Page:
I have to start this blog article by saying I am not a lawyer and so if you are reading this I would urge you to take legal advice for your particular situation.
I have gathered information from various reliable sources to help businesses understand GDPR and decide whether the new regulation is relevant to them. Further information is available from the UK Supervisory Authority. The ICO have also published a 12-step guide to prepare for GDPR.
The GDPR (General Data Protection Regulation) becomes law on 25th May 2018 and replaces the current Data Protection Act. It affects every business in the UK that processes the personal data of EU residents, no matter what the size of the organisation. It is a myth the regulation only affects businesses with fewer than 250 employees. The only difference for smaller organisations is that you do not legally have to appoint a DPO (Data Protection Officer). Nevertheless it is recommended you appoint one anyway if your core activities require regular and systematic monitoring of personal data on a large scale.
The regulation is designed to harmonise data protection laws across Europe, to protect and empower citizens’ data privacy and reshape the way organisations approach customer data security. Non-compliant organisations can face significant fines of up to 4% of worldwide annual turnover, or €20 Million, whichever is greater. Despite this being much larger than the current Data Protection Act limit, the new regulation is focused on advising and educating organisations about how to comply with the law, rather than finding ways to fine them. The issuing of fines will continue to be a last resort.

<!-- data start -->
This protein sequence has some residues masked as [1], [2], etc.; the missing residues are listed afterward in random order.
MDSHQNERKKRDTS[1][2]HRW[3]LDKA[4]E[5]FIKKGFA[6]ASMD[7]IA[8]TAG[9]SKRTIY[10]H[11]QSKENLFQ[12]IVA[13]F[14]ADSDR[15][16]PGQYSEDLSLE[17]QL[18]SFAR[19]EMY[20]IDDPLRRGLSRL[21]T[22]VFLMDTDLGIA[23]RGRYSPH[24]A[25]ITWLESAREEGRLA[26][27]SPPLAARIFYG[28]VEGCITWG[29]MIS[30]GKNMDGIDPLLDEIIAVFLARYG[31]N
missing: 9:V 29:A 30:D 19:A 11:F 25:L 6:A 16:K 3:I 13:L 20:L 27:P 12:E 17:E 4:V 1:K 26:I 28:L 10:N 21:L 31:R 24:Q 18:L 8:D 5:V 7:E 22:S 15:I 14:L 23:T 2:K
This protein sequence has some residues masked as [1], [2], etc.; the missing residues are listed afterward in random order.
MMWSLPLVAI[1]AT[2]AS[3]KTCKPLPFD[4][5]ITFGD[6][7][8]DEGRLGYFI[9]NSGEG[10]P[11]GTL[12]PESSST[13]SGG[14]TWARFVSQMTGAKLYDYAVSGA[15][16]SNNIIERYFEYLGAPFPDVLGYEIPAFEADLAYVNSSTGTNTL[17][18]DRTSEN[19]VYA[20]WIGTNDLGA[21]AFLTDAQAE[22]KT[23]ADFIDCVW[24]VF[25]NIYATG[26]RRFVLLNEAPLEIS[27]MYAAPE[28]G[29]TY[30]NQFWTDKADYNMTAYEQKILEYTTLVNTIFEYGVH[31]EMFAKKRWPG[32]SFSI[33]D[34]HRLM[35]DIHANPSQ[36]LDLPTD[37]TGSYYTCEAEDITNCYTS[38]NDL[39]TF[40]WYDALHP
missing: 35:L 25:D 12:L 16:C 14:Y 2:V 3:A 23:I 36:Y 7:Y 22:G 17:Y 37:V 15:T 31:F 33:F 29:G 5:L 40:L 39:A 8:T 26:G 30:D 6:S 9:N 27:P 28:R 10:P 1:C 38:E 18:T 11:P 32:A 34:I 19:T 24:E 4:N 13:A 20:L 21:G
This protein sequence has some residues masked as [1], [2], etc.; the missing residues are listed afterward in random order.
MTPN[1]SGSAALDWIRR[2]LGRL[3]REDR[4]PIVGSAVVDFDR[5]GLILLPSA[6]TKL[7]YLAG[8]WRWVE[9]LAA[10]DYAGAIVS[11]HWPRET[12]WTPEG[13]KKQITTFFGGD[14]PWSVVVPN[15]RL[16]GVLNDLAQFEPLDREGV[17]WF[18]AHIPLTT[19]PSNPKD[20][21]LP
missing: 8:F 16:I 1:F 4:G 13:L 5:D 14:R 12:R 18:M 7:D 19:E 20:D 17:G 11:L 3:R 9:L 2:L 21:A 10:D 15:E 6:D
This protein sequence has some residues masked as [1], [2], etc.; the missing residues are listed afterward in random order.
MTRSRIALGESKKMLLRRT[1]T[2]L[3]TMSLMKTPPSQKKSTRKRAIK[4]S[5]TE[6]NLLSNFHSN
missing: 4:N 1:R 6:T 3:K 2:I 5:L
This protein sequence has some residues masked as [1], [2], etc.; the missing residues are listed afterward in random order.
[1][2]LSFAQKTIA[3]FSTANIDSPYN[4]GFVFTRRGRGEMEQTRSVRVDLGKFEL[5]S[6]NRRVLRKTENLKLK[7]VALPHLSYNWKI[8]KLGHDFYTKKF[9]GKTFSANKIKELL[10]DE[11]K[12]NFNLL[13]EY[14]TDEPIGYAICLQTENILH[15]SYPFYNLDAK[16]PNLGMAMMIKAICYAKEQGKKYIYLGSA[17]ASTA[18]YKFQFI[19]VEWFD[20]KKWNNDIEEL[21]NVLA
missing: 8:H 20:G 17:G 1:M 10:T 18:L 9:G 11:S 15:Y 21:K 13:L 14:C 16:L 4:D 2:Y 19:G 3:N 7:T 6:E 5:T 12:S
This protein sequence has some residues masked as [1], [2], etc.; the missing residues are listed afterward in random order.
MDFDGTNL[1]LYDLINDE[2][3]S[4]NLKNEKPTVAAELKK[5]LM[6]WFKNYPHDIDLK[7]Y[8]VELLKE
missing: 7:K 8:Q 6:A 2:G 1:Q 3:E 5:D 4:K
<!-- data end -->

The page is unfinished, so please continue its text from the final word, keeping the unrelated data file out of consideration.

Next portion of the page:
Some key facts about your GDPR responsibilities:
- Personal data must be processed lawfully, fairly and transparently
- Personal data can only be collected for specified, explicit and legitimate purposes
- Personal data must be adequate, relevant and limited to what is necessary for processing
- Personal data must be accurate and kept up-to-date
- Personal data must be kept only for as long as is necessary for processing
- Personal data must be processed in a manner that ensures its security
Cyber Security is such a large part of GDPR compliance that I would advise everyone to review this as soon as possible—you will be required to demonstrate security around the processing of data. Approved certifications such as Cyber Essentials, ISO 27001 or PCI DSS are examples of this. You are legally required to notify the supervisory authority (ICO) and the data subject (the individual) of any personal data breaches that could potentially cause loss of revenue and harm your company’s image within 72 hours.
There is plenty of information and training available around the GDPR, and if you are interested in learning more, please contact BTA. You will however want to act now as we are only 8 months away!
BTA is a managed IT services provider specialising in the full spectrum of business IT—from cyber security to hardware procurement. With over 20 years’ experience and a formidable reputation, BTA continue to be one of the leading IT providers in London. For more information on the GDPR, or business IT, please email email@example.com or call 020 8875 7676 today.